March 3rd, 2006
|02:46 pm - Magic for Beginners|
Abigail N in her blog Asking the Wrong Questions, talks about 'Magic for Beginners' by Kelly Link which must (surely) be a shoo-in for the Nebula 'Best novella' Awards (some other candidates are also discussed)
I would really like it if people would read this story and tell me what they thought of it. I think you'll enjoy the read. It's kind of magical-realist, set in modern day America, and media fandom looms quite large as a magical activity (yes, strange, but it works).
A legal online version is linked above (I cut and paste to Word and print to read). It's longish. If you like it you can buy the collection it comes from (same name, Amazon here).
I really loved this story. I like stories where the final ground of meaning is rather undecided, so long as they are well written, and this is.
AN: "This is a complicated, confusing story, about the difference between fact and fiction, the connections between the two, and the way that we choose to believe in one and not the other. Or maybe it's about something else entirely... Link's fierce intelligence shines through every word, and that while I may not be able to explain "Magic for Beginners", I certainly do feel that the search for an explanation would be a worthy and fascinating endeavor ... "Magic for Beginners" is about 15-year-old Jeremy (yet another pitch-perfect teenage narrator), his parents' troubled marriage, and his close-knit circle of friends. Or, it could be about The Library, a pirate television series that the characters follow religiously. Or maybe Jeremy's in the television show. It's all very unclear, and very well written, not to mention whimsical and at times laugh-out-loud funny."
(NB - I have a recurrent dream about The Library, since I was young, which made this story kind of odd.)
What do I think of it? It's hands-down the best novella published last year. I keep planning to write something about it at some point, but every time I sit down to read it (three times so far), I keep getting distracted by the actual story of it; I can't do my normal reviewing-thing of abstracting somewhat. This seems to me a sign of how good it is.
Yes, it's quite a drenching story, and not something that's easy to translate into summary form. Some David Lynch films get me like that, you can't abstract back from them.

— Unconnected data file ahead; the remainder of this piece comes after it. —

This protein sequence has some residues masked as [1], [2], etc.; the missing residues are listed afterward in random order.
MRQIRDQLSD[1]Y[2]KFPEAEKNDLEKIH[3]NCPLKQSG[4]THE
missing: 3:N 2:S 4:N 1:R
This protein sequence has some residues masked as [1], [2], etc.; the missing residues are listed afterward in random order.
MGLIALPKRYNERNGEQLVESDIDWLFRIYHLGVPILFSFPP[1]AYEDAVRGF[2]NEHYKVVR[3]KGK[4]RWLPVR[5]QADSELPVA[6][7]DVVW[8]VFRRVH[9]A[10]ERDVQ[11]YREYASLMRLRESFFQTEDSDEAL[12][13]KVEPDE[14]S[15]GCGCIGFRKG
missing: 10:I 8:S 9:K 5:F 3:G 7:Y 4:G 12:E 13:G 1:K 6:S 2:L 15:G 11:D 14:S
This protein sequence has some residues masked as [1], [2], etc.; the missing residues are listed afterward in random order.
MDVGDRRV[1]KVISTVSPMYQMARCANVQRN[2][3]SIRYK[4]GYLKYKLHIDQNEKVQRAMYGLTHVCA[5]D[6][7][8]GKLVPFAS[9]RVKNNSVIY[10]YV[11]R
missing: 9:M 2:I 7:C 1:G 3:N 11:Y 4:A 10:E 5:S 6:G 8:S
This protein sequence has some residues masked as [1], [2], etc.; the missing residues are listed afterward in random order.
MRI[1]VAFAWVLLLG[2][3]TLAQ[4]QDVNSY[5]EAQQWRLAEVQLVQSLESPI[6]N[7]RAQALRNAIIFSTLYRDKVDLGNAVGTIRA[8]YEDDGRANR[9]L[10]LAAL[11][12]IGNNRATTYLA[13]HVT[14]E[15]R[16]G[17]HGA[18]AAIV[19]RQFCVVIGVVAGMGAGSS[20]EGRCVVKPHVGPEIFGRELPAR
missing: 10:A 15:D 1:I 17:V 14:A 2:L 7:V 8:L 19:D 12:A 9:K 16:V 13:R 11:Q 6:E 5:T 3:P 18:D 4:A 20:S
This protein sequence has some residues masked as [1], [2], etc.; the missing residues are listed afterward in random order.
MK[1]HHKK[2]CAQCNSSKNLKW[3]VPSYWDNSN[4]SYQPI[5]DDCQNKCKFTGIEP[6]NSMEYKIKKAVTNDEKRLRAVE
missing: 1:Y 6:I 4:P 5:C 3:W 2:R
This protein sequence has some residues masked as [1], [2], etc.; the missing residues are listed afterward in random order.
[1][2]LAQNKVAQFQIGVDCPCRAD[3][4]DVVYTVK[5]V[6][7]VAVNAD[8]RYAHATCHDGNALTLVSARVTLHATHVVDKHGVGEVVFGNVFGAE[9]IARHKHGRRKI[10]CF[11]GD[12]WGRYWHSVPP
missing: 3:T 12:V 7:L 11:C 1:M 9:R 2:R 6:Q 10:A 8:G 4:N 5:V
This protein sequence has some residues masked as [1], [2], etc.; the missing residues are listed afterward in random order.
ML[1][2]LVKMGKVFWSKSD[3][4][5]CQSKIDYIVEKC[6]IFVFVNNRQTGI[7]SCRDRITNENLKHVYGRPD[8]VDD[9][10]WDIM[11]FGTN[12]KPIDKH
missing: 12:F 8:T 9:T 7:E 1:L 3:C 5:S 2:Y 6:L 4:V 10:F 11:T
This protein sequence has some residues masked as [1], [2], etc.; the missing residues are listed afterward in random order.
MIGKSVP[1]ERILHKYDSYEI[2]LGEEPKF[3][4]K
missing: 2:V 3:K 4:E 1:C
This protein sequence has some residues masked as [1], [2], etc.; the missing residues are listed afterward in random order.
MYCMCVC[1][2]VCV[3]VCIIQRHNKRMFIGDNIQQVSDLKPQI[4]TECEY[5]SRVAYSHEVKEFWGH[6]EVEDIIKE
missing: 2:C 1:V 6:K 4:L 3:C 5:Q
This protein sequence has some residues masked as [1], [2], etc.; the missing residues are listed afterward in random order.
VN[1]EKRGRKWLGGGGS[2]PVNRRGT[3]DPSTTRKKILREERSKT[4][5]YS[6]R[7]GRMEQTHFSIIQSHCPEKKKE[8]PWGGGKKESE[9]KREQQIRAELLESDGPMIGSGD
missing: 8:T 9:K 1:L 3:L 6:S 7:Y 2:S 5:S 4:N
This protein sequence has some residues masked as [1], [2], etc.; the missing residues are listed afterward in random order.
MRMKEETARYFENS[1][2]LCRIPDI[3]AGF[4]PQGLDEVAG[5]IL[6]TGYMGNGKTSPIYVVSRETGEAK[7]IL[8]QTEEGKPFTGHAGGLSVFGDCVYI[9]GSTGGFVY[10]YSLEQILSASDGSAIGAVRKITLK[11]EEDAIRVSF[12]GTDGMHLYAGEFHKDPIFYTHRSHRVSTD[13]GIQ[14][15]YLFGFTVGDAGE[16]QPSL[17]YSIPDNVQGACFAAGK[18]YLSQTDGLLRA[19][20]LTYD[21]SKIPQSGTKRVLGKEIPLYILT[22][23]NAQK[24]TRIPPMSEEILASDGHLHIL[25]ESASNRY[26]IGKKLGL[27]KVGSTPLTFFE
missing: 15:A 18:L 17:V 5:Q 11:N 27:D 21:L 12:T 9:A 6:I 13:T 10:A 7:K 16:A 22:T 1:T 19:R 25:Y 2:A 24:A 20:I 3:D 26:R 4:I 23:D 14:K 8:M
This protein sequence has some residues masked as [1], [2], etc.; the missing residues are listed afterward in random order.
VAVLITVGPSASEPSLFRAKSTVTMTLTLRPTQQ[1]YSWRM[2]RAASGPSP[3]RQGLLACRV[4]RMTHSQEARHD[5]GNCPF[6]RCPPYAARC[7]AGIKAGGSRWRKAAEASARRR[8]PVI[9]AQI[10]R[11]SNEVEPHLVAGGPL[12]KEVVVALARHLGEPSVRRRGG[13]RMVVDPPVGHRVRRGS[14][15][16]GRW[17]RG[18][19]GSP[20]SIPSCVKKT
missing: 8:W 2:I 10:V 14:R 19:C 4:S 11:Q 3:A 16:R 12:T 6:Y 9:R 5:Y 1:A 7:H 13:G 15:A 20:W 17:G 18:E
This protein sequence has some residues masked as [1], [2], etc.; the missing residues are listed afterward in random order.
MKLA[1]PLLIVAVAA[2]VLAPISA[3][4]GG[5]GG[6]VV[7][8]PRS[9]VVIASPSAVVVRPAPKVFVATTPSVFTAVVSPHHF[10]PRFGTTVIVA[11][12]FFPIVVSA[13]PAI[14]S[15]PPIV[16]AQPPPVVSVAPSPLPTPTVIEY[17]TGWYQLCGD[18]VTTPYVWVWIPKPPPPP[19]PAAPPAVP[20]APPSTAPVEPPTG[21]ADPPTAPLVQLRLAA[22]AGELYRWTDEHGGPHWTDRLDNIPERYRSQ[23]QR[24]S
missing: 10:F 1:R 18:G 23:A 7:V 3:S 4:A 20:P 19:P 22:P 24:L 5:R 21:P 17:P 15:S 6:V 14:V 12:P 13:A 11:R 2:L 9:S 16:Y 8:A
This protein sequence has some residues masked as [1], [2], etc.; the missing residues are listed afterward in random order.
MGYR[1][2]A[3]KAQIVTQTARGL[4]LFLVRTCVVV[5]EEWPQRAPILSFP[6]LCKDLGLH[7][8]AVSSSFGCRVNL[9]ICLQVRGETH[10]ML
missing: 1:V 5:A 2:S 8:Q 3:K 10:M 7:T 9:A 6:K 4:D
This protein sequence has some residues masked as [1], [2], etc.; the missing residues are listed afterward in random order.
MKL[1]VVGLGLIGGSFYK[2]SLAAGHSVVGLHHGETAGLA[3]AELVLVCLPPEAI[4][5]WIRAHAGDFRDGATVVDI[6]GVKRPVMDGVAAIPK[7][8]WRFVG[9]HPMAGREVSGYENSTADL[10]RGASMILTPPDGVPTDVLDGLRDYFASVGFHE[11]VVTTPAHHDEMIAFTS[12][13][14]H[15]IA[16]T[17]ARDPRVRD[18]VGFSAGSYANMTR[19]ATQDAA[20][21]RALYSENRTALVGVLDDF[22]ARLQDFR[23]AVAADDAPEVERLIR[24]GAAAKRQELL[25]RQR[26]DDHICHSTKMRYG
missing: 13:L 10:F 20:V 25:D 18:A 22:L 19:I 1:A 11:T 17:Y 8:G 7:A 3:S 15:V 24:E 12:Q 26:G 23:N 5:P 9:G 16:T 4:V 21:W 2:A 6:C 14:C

I would be interested to find out the opinions of people who may not read much SF, but do love media fandom, for instance, or people who read literary novels but not SF short stories.
Meant to say, I am interested how we sometimes pick out the same things to really like (this and Jonathan Strange for instance) and sometimes our tastes diverge madly (I really don't like The Sparrow, or the novel Coalescent actually). Not sure why.
One of us is clearly a big ol' wronghead. ;-)
I've been thinking about the story some more today, specifically about the way that Jeremy's fannish experience is so very familiar. I was only a member of that kind of obsessive fannish community once, when I was Jeremy's age and enthralled with The X-Files (these days, what fannish activity I engage in tends to happen online), but Link describes that communal experience perfectly - watching episodes with your friends as a social experience, analyzing the show obsessively until it becomes an important aspect of your life. It's part of what makes Link so appealing, I think - the way that she combines the familiar and mundane with the surreal and absurd.
It was X Files fandom I was thinking of (oh, because of 'Fox' I suppose in the first instance, and then it stuck). BTW I think it will take a while for any feedback on the story to emerge, because people will have to find time to read it.
she combines the familiar and mundane with the surreal and absurd.
Or you could say with the sacred and magical. In that respect like M John Harison, but generally optimistically instead of as a sort of infection of reality.
It's part of what makes Link so appealing, I think - the way that she combines the familiar and mundane with the surreal and absurd.
And I think it's important, or at least interesting, that it's things that are familiar to people like us. I'm sometimes a bit surprised by how well she's received in the mainstream, because some of her characterisation does seem to be rooted deeply in non-mainstream values--in this case, as you say, fannishness. In a way I've gone in the opposite direction to you; my first fannish context was the internet, and as time goes on it's become increasingly a part of my real-world social life, but I get the same shock of recognition. The sense of community that comes from shared stories comes across very clearly.
I struggled to finish the story, to be honest. The narrative voice just didn't do it for me -- the use of second person threw me out of the story every time it was used and I really hated the way characters would think something then say that exact same thing. A shame really, because I thought that the concept could have been great (I found the ending a little weak too0.
Thanks very much for reading it though, particularly if it was a bit of a struggle. I have read a lot of online debates about 2nd person voice, in fanfiction and elsewhere., and I know it puts a lot of people off in a big way. I hadn't thought of that aspect.
I think it's important to read outside comfort groups sometimes, and as I expect people to take a chance on some of my writing, I need to do the same even more.